i was right, it was getting warm. basically 2 of the units had bust but the panel was bust too, so the failure lights didnt show. on the 1st really warm day, the final working unit found it all too much and gave up the ghost....
A few years ago.. I implemented a software system in a new state-of-the-art web-hosting centre for a global leader. The centre was build in a former print-works in London Docklands and the design & decoration of the foyer alone cost a £1 million. The only problem was that (being a former print-works) there were not as many solid floors as the Data Centre designers expected.. and when lots of hole were made for cabling the whole place became much more porous.. froze the offices and baked the servers.
A couple of years ago, I worked at an Investment Bank that needed to open the data-centre doors and use fans to blow hot air into the car-park shared with the Investment Bank next door.
Lets put aside the (very) amateur carping and remember that there is nothing more mission critical than life & death. £1 million is less than the compensation claims if some peoples children died because “the server shutdown because it thought it was hot” or “the courier with the tape of your patient records has been delayed”
Spare a thought when you criticize the CAS on-line disk archive (that power-down when not used) that there are people wandering around with fried-nuts and fried-ovaries because the only “on-line” store was to do another x-ray.
Cut them (I’m not involved with NpfIT) some slack, with the latest hot-boxes cooling is a big problem.. the only difference is that they are under the spotlight
I've been in server rooms that were so hot, the servers kept shutting down. Air conditioning had been installed, but appeared not to be functioning correctly. The reason? The aircon was pushing cold air into the room, but there was no ventilation for the pressure to escape. So, aircon was trying to push cold air into a closed room, the pressure inside the room built up, so no more air could be pushed in, resulting in aircon not doing anything except wasting electricity, and servers overheating. How many server rooms are incorrectly set up like this? Could this have been the case at Jimmys?
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Stick core IT systems e.g. things that really do mean life and death with third parties that specialise in data centres rather than keeping your servers where you can see them and get on with looking after the patients.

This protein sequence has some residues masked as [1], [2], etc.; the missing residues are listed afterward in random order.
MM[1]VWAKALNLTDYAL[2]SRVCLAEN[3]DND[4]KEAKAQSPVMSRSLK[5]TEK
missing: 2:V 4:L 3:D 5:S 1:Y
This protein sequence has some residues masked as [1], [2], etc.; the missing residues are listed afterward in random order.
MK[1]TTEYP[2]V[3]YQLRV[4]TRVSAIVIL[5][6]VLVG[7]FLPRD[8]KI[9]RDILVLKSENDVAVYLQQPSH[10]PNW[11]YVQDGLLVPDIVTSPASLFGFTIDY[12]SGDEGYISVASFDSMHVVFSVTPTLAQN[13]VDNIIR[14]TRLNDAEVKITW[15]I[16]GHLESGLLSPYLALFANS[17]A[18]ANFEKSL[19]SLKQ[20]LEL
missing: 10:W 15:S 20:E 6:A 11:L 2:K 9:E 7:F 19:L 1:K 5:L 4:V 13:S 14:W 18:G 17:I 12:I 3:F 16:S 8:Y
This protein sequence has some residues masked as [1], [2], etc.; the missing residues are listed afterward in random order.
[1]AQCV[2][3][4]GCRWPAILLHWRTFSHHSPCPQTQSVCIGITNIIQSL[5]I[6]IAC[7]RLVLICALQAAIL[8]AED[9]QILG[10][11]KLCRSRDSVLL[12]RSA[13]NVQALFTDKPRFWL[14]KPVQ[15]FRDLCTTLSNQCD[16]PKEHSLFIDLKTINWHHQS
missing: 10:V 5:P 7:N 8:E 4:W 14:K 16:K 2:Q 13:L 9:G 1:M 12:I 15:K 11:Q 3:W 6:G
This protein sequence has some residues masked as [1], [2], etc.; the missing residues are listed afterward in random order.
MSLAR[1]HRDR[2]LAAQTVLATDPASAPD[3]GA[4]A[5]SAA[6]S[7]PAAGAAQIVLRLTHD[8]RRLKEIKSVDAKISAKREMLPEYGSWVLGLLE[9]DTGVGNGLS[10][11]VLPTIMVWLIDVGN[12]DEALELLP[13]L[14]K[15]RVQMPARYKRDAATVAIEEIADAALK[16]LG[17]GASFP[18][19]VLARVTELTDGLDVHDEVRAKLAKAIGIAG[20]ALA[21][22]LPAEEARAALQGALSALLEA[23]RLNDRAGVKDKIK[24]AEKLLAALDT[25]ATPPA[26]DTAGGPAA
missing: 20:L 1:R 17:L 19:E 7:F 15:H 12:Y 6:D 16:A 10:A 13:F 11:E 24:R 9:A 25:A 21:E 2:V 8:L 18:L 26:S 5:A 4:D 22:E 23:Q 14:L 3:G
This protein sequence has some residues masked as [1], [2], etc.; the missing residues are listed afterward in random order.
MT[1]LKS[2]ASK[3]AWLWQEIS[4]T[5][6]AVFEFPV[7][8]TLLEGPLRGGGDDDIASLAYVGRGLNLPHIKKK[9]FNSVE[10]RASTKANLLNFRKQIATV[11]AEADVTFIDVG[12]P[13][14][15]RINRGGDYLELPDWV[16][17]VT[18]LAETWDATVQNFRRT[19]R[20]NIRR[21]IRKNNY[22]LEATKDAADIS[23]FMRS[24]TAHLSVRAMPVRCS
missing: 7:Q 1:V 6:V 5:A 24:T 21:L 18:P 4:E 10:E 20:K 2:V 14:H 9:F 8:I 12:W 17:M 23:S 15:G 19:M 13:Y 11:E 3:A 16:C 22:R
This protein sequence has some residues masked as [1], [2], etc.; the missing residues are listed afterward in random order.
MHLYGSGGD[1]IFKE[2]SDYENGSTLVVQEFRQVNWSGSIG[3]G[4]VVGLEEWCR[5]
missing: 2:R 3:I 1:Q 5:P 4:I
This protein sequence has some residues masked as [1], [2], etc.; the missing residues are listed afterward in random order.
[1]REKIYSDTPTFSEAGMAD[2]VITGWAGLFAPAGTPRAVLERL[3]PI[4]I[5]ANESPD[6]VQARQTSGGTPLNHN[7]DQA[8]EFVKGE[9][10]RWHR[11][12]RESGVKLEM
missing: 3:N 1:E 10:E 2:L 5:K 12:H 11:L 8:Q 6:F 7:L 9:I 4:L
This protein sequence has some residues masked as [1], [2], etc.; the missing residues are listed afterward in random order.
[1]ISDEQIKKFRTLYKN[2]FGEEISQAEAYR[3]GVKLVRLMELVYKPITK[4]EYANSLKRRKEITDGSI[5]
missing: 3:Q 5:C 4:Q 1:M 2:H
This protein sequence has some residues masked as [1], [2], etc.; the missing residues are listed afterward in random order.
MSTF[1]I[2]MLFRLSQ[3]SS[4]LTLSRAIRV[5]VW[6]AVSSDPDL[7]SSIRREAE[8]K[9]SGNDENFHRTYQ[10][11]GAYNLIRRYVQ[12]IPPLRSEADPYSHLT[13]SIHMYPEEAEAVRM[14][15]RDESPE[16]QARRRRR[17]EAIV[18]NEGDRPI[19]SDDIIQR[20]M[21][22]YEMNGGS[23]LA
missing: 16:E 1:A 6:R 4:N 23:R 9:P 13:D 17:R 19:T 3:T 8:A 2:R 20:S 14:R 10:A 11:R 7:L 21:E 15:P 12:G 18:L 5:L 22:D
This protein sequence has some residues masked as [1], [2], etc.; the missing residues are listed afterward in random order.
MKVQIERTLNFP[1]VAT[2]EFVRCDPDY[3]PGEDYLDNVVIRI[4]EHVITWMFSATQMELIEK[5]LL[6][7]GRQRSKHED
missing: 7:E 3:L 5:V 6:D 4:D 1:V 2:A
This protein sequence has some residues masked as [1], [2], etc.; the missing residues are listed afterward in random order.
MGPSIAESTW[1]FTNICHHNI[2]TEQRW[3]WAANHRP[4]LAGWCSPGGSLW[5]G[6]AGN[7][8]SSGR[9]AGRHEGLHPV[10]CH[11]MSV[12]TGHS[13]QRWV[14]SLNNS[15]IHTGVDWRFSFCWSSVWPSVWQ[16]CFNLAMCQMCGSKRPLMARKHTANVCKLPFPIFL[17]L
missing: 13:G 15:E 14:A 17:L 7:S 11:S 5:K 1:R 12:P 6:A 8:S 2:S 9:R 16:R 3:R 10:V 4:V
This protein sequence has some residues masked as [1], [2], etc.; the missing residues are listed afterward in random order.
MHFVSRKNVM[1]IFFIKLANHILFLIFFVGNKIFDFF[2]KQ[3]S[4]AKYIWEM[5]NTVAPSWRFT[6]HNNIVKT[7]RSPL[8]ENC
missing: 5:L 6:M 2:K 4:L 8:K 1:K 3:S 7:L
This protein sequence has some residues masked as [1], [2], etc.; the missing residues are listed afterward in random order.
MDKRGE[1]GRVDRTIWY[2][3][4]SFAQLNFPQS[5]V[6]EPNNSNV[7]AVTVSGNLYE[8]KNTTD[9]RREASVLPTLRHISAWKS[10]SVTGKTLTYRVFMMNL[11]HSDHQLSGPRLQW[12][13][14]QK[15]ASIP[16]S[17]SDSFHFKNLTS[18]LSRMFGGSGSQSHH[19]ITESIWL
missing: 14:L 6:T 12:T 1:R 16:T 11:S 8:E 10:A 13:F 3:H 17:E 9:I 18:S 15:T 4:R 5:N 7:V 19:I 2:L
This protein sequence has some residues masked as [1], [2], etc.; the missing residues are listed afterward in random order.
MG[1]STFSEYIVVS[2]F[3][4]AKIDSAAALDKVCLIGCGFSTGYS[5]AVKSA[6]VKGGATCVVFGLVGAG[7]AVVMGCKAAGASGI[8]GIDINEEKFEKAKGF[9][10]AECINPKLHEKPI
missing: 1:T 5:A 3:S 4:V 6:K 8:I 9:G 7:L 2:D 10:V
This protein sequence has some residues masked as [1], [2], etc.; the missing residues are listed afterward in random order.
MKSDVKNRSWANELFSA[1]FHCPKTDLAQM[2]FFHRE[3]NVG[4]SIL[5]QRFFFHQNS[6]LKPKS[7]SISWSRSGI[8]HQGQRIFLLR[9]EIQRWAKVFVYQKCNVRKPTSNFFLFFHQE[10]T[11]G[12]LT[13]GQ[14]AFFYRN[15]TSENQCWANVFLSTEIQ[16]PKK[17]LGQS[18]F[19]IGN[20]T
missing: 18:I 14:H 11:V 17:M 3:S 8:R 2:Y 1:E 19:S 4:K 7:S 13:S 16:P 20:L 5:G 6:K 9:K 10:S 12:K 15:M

It might have been fun planning and building a spare room into a "data centre", but its an empire that delivers zero value to the hospitals customers.
Errrr, I'm not sure you have got to grips with how AC works, but its not "pushing" air in through those lagged copper pipes! Its cooling air that stays in the room by circulating it, no pressure build up! The pipes contain the heat laden refrigerant, literally transporting just the heat out of the room.
Are you one of those people (usually women, sorry for the sexism, it's just an observation!) that says "Oooh it's hot in here, turn on the AC and open a window?"
AC Works best in a sealed environment. Now if you were talking about fans extracting air, then you need a neutral pressure inlet that allows air to flow in at the rate it's pulled out to avoid a negative pressure build up as the fan tries to suck all the air from the room.
While I don't work for the NHS *directly* my employer has a pretty close connection with them and all their policies, and from first hand experience I can honestly say the people making the decisions and running the IT are nothing more than cowboys with little/no solid real world experience in the massive projects they're expected to lead. If they're not technical wannabe's they're doctors/professors/business graduates with little or no experience (anyone can learn a script and repeat it parrot-fashion... Head of IT demonstrated this skill very well in a recent meeting when I fired a few baited questions to test his knowledge. Neither he, nor my boss caught on while two equally knowledge colleagues stifled laughter for several minutes - whiteboard diagrams, buzzwords, corpspeak... you name it, he did it!).